Police are investigating after a man was seen punching, hitting and biting a dog in a city centre shopping street.
Officers were called to reports of the man abusing the brown and white dog in Gloucester between 6pm and 6.30pm yesterday.
The man was seen attacking the dog, thought to be a Staffordshire bull terrier, along Eastgate Street towards Southgate Street.
A spokesman for Gloucestershire Police appealed for any witnesses to contact the force.
"Anyone who witnessed this abuse or has any further information please call 101 quoting incident number 371 of 4th December 2014," the force spokesman said.
A woman dialled 999 to tell police her neighbour's cat was - 'giving her a strange look'.
Another time waster rang the emergency number complaining that fireworks were too loud.
The calls have been highlighted by Gloucestershire Police who say 90% of 999 calls are non-emergencies.
Control room PC Jon Wiffen said: "We don't want to frighten people off - we would rather have more 999 calls than people not calling at all.
"But we need to come up with an education package telling people when it is appropriate to call 999."
The force's HQ in Quedgeley, Glos, deals with a thousand non-emergency 101 and 999 calls a day.
The government has confirmed badger culling has started in Somerset and Gloucestershire as part of its controversial attempt to prevent the spread of bovine TB in cattle.
Farming Minister, MP George Eustice, explains why they feel the culls are necessary:
Marksmen were out in Somerset and Gloucestershire last night as the second badger cull got underway. The government confirmed shooting has started as part of its controversial attempt to prevent the spread of bovine TB in cattle.
This year targets have been lowered to 316 badgers in Somerset, and 615 in Gloucestershire. Overall the aim is for a reduction of 70 per cent in badger populations over the successive culls.
Protesters were also out in both counties trying to disrupt the cull.
Labour's Shadow Environment Secretary has spoken out against the Government's decision to resume culling in Gloucestershire and Somerset.
She says the Government should listen to the scientific evidence and put an end to what she calls 'disastrous badger culls'.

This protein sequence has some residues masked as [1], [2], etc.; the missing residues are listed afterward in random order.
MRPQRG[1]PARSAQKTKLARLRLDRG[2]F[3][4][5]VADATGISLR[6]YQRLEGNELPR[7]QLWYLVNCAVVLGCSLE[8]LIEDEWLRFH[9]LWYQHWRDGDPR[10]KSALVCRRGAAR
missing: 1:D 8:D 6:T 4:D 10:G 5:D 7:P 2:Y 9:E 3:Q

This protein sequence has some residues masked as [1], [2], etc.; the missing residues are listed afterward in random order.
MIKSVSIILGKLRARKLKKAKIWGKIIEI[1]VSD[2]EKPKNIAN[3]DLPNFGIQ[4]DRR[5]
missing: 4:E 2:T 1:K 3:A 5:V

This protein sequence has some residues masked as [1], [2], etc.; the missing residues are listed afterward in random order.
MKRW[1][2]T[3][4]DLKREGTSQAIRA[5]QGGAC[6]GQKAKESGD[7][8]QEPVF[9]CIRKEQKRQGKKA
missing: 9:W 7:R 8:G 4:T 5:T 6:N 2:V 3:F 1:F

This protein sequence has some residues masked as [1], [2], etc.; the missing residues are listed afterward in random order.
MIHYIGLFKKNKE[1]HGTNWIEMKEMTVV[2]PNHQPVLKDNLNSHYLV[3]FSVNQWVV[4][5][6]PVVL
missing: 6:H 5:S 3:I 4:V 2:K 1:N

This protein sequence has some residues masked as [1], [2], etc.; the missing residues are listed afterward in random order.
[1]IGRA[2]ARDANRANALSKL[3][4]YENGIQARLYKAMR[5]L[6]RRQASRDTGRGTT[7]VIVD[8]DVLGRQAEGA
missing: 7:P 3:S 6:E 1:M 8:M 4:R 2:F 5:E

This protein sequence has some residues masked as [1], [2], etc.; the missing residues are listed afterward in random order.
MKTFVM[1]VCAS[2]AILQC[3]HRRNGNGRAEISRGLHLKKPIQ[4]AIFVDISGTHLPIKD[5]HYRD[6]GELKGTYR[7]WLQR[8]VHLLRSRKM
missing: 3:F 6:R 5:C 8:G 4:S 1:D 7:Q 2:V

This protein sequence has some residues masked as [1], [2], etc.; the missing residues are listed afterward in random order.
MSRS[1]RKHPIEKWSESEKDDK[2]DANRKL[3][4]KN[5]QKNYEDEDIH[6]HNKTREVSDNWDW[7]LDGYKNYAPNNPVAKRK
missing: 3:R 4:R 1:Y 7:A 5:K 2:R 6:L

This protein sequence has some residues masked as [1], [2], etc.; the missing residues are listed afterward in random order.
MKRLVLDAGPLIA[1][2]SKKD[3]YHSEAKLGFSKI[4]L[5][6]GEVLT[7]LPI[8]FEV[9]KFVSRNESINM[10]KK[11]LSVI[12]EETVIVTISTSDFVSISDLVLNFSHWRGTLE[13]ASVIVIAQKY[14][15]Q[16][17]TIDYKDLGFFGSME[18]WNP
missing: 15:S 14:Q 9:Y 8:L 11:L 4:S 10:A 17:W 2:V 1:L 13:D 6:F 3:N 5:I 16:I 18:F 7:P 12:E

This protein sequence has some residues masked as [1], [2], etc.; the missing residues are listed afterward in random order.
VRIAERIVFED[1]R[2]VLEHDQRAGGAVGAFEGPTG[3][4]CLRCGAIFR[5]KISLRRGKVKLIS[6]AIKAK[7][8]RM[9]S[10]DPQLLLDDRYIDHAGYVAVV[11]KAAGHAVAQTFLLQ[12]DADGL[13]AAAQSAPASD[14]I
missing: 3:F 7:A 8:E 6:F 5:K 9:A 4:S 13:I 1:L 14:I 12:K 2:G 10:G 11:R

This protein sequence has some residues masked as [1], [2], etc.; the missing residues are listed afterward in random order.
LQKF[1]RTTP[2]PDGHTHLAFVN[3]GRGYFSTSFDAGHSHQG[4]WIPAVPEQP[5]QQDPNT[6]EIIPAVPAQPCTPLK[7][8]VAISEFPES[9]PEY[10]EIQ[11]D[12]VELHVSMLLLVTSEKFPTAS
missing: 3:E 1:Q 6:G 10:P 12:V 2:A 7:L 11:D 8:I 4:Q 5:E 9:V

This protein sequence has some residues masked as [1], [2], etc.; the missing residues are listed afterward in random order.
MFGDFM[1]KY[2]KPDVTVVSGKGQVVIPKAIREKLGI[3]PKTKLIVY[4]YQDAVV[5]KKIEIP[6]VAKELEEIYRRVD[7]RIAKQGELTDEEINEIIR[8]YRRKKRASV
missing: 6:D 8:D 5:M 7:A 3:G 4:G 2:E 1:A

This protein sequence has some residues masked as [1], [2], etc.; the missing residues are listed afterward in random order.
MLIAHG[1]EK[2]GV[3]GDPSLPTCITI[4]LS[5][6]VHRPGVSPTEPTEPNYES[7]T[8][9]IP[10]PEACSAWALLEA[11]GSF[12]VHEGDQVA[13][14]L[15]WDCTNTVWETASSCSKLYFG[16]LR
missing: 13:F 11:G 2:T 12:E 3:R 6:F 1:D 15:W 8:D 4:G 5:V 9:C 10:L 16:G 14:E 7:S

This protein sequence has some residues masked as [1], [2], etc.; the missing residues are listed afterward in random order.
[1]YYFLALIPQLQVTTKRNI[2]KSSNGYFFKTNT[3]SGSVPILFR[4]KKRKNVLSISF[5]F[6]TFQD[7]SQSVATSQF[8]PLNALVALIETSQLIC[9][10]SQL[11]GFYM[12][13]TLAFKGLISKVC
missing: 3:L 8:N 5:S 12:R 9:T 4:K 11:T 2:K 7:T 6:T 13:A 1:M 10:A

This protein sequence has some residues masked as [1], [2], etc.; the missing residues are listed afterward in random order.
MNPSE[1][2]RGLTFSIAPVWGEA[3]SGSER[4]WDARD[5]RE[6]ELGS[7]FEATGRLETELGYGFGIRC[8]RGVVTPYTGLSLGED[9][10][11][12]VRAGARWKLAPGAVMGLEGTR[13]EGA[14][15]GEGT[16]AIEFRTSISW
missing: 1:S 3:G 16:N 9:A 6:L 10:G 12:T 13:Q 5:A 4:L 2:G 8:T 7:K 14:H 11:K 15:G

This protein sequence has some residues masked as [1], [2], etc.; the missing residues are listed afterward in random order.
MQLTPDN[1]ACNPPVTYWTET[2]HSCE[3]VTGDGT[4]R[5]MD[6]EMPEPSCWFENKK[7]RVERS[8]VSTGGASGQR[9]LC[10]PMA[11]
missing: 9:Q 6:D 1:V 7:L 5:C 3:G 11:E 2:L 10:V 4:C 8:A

Last year an Independent Expert Panel concluded that these badger culls were ‘ineffective’ and ‘inhumane’, and more recently they have been described as an ‘epic failure’ by the Chief Scientific Advisor to Natural England. But instead of abandoning these appalling culls the Government have chosen to press ahead without any further independent expert monitoring.
Labour has consistently said that to get Bovine TB under control we need to bring in stricter cattle measures and prioritise badger and cattle vaccinations, but these culls are not the answer.
Team Badger, representing 25 different organisations with a total of 2 million supporters, is calling for the second year of badger culling in Somerset and Gloucestershire to be stopped.
It's almost beyond belief that the Government is blundering ahead with a second year of inept and barbaric badger killing. TB in cattle in England is currently at it lowest level in 10 years, the drop being predictably the result of improved husbandry in cattle. So this is a most inappropriate moment for Cameron to be wasting tax payers' money persecuting our wildlife against the advice of every independent scientist in the field; even the Government's own expert panel has branded the cull as ineffective and inhumane.
Current revelations from a whistle blower damn the process even more - making it clear that the numbers the present shooters are working towards are completely unreliable. This cull is a failure and a disgrace - no more than the fulfilment of a dirty promise - which will rebound on this Government at election time.
If you read the document you'll see it is full of caveats about the unreliability of the methods they have used. To then use such methods to derive some target numbers in an attempt to give the culls an air of scientific credibility is an affront to the principles of good science.
This year's controversial badger cull in Somerset and Gloucestershire is underway, the Government has announced.
The second year of a four-year scheme has started in the two counties in an attempt to prevent the spread of bovine TB in cattle.
We are pursuing a comprehensive strategy supported by leading vets which includes cattle movement controls, vaccinating badgers in edge areas and culling badgers where the disease is rife. This is vital for the future of our beef and dairy industries, and our nation's food security. At present we have the highest rates of bovine TB in Europe. Doing nothing is not an option and that is why we are taking a responsible approach to dealing with bovine TB.
The Government has confirmed that a second cull of badgers has begun in West Somerset and Gloucestershire. Protestors spent last night patrolling the cull zones trying to prevent the animals being shot as part of the Government's attempts to control Bovine TB.
The badger cull is due to start shortly in Gloucestershire and the county's Assistant Chief Constable says public safety is a priority.Read the full story ›
Gloucestershire Police are reminding people to be vigilant at cashpoints.
Devices to prevent cash being withdrawn were found at cashpoints in Cheltenham and Gloucester earlier this week.
A device attached to record customers’ PINs was found at a cash-point in Stroud.
Police have issued the following advice:
Always cover your PIN when entering it at a cash-point or in a shop;
Check cash-points carefully for anything suspicious and call police straight away if concerned;
If your card or cash is retained, phone your bank immediately, preferably before you leave the scene.